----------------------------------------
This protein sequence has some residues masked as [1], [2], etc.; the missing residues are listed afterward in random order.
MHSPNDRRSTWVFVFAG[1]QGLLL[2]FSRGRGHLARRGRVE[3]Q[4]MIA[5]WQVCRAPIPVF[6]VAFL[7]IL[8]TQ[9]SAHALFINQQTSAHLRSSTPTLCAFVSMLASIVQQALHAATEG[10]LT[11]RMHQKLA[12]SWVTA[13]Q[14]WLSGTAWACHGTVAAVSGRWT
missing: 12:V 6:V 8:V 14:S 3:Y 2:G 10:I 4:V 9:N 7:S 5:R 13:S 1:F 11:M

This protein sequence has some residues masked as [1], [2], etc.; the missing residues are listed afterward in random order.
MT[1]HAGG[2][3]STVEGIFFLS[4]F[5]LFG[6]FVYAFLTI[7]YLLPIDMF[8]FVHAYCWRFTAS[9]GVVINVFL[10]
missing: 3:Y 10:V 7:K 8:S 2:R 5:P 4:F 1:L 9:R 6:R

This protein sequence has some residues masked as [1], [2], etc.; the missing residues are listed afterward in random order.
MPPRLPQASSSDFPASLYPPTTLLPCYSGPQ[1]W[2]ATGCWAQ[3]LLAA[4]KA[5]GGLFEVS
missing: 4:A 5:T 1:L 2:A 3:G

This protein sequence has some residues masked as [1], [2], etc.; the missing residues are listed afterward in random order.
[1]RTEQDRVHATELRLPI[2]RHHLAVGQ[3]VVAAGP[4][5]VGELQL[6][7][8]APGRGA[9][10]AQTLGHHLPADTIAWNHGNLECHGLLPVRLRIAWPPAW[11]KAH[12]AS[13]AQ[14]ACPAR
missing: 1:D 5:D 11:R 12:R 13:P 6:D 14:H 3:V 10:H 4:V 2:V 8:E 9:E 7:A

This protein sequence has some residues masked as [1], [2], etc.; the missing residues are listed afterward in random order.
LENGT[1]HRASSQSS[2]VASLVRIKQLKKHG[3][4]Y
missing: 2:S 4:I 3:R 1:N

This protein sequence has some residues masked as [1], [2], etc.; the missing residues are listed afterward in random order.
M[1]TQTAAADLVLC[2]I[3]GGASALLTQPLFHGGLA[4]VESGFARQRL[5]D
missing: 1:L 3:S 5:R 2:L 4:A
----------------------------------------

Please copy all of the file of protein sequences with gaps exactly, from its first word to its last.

This protein sequence has some residues masked as [1], [2], etc.; the missing residues are listed afterward in random order.
MHSPNDRRSTWVFVFAG[1]QGLLL[2]FSRGRGHLARRGRVE[3]Q[4]MIA[5]WQVCRAPIPVF[6]VAFL[7]IL[8]TQ[9]SAHALFINQQTSAHLRSSTPTLCAFVSMLASIVQQALHAATEG[10]LT[11]RMHQKLA[12]SWVTA[13]Q[14]WLSGTAWACHGTVAAVSGRWT
missing: 12:V 6:V 8:V 14:S 3:Y 2:G 10:I 4:V 9:N 7:S 5:R 13:S 1:F 11:M

This protein sequence has some residues masked as [1], [2], etc.; the missing residues are listed afterward in random order.
MT[1]HAGG[2][3]STVEGIFFLS[4]F[5]LFG[6]FVYAFLTI[7]YLLPIDMF[8]FVHAYCWRFTAS[9]GVVINVFL[10]
missing: 3:Y 10:V 7:K 8:S 2:R 5:P 4:F 1:L 9:R 6:R

This protein sequence has some residues masked as [1], [2], etc.; the missing residues are listed afterward in random order.
MPPRLPQASSSDFPASLYPPTTLLPCYSGPQ[1]W[2]ATGCWAQ[3]LLAA[4]KA[5]GGLFEVS
missing: 4:A 5:T 1:L 2:A 3:G

This protein sequence has some residues masked as [1], [2], etc.; the missing residues are listed afterward in random order.
[1]RTEQDRVHATELRLPI[2]RHHLAVGQ[3]VVAAGP[4][5]VGELQL[6][7][8]APGRGA[9][10]AQTLGHHLPADTIAWNHGNLECHGLLPVRLRIAWPPAW[11]KAH[12]AS[13]AQ[14]ACPAR
missing: 1:D 5:D 11:R 12:R 13:P 6:D 14:H 3:V 10:H 4:V 2:V 8:E 9:E 7:A

This protein sequence has some residues masked as [1], [2], etc.; the missing residues are listed afterward in random order.
LENGT[1]HRASSQSS[2]VASLVRIKQLKKHG[3][4]Y
missing: 2:S 4:I 3:R 1:N

This protein sequence has some residues masked as [1], [2], etc.; the missing residues are listed afterward in random order.
M[1]TQTAAADLVLC[2]I[3]GGASALLTQPLFHGGLA[4]VESGFARQRL[5]D
missing: 1:L 3:S 5:R 2:L 4:A